Below is my column in The Hill about the Supreme Court’s rejection of the case of a former West Point cadet who had been barred from suing over the handling of her alleged rape. The situation would have allowed a reconsideration of the Feres Doctrine, one of the most damaging and pernicious doctrines actually made by the Supreme Court.
Here is the pillar:
The often-divided Supreme Court reached a nearly unanimous choice on Monday. It had been the wrong choice.
The court refused to review the case of a rape victim who had been barred from having her case heard in federal courts since”Jane Doe” had been working in the military. Just one justice demanded justice for its former West Point cadet: Clarence Thomas.
The injustice of this court’s decision, but goes past”Jane Doe” and goes to every member of the military.
The courtroom missed the opportunity to overturn one of the most notorious, indefensible doctrines. Created over 70 years ago, the Feres Doctrine has victimized countless thousands of service members and their households. The court’s failure should now put pressure on Congress to finally act to end the tragic heritage of the Feres decision.
I have been a vocal critic of Feres for decades and composed a three-part study of the military legal system 20 years ago that detailed this doctrine started in 1950 with a clearly incorrect reading of this Federal Tort Claims Act (FTCA). The doctrine is named after Army Lt. Rudolph Feres, who died in a fire allegedly brought on by an unsafe heating system in his New York barracks. It had been one of three instances combined for inspection by the court, such as a soldier who uttered after an Army doctor left with a 30-by-18-inch towel (indicated as”Medical Department U.S. Army” property) in him.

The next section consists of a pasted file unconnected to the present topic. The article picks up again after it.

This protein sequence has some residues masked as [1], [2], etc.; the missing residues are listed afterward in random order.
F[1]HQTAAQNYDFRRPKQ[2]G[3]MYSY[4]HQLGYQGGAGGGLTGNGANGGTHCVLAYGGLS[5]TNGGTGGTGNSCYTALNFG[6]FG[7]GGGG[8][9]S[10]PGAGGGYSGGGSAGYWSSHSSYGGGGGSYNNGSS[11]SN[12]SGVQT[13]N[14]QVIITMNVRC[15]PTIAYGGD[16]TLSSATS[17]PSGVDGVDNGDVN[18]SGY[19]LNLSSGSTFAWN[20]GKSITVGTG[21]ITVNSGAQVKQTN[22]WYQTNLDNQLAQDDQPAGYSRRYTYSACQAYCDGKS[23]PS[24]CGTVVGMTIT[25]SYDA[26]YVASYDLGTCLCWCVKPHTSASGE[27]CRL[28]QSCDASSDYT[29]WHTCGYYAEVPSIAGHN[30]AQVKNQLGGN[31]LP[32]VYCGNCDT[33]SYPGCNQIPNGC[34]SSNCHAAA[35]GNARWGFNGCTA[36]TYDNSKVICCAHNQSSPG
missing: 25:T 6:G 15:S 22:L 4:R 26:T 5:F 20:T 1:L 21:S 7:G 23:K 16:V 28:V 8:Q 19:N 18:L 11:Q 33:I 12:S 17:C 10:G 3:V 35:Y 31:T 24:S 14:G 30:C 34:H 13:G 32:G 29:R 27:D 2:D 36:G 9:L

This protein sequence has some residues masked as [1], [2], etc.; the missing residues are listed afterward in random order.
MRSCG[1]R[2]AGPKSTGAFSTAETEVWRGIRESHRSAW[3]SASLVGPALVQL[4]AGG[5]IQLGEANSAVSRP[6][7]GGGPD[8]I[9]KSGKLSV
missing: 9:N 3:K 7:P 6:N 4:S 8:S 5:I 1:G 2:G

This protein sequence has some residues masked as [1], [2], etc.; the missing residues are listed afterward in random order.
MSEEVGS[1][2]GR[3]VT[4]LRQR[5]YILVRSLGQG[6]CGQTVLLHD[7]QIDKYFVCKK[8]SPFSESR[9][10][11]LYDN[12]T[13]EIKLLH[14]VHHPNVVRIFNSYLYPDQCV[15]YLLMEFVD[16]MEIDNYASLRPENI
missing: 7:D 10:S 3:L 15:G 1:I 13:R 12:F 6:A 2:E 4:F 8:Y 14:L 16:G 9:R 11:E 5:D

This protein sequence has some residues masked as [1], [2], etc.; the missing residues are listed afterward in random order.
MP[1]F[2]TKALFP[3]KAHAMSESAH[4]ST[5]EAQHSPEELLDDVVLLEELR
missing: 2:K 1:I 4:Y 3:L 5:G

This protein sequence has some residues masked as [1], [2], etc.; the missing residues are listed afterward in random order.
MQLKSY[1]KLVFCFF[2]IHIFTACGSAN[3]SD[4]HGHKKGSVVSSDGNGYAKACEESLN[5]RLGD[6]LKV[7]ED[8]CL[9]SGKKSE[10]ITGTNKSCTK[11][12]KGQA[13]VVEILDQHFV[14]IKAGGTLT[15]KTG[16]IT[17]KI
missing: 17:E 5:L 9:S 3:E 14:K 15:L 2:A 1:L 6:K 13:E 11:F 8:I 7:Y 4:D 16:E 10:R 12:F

These should have been simple instances of magnificent negligence. The FTCA only bars suits against the military for”combat-related” accidents — a logical and clear exclusion. On the other hand, the court set out to make a sweeping new immunity for the military and announced that any lawsuit by military personnel could be regarded as”combat related.” It had been entirely nonsensical since there would be no reason to refer to fight if Congress wanted to grant total immunity for the military.
The West Point situation shows the lawful lunacy and lethality of this doctrine. Jane Doe was also a cadet who was allegedly raped by a fellow cadet and, according to court documents, came ahead to bring charges. But, West Point didn’t follow military regulation and she later dropped out of the academy.
Those lower courts could be excused for dismissing the situation. After all, this is really a controlling Supreme Court precedent. However, the Supreme Court itself has no such excuse.
The former cadet is not alone in regards to neglect in handling criminal cases. A federal court dismissed their lawsuit under Feres.